Language Selection

English French German Italian Portuguese Spanish

It's not how big it is, it's how you use it

Filed under
Web

Last week saw the resumption of the search engine size wars in which one major search engine claims to be larger than its rivals, prompting those rivals to rapidly upsize themselves. Yahoo fired the first round at Google, claiming to have over 20 billion objects accessible in their database. Google, which can only claim about 13 billion objects fired back with questions about measurements, basically stating Yahoo was mistaken or misleading in its claims.

Others got in on the act and the blog-o-sphere was full of stories about Yahoo's obsession with size. By the beginning of this week, the search marketing community was fed up with being fed tripe about the importance of size, as reflected August 16 th in Danny Sullivan's post to Search Engine Watch, " Screw Size! I dare Google and Yahoo to Report on Relevancy "

The frustration with the major search engines felt by serious search marketers is real. Our clients don't care about size and neither does their money. They care about being found when searchers are seeking information about products or services they sell. They care about potential clients and their ability to present information to them. They care about being relevant.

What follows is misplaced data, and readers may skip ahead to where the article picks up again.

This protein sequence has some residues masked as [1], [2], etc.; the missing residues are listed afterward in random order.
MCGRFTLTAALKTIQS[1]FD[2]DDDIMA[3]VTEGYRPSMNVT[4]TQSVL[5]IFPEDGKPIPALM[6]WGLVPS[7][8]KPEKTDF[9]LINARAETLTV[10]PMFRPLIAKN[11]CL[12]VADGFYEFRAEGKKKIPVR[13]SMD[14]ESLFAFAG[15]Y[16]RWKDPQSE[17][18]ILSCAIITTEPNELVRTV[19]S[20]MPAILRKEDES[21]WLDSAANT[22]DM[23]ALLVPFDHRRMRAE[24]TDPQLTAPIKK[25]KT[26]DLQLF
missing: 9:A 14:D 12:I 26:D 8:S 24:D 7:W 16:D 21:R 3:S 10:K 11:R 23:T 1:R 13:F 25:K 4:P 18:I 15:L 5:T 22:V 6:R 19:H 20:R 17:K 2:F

Search engine users don't really care about size either. Given the mind-boggling amount of data available via even the smallest of the major search engines, most users have no idea of the depth of search results, as they tend to look only at the Top10 or 20 listings. Even if Yahoo returns thousands more references than Google for any given keyword query, both know that only the first 20 links tend see any measurable traffic. Again, it isn't about being the biggest; it is about being the best. Being biggest does not necessarily mean being best.

There is no real scientific method of proving which search engine is the biggest, and no real way to gauge which one is best. That's not to say folks aren't trying though. The thing to remember is, "best" means something slightly different to every search engine user.

Full Article.

More in Tux Machines

Debian-Based Q4OS Linux Distro to Get a New Look with Debonaire Desktop Theme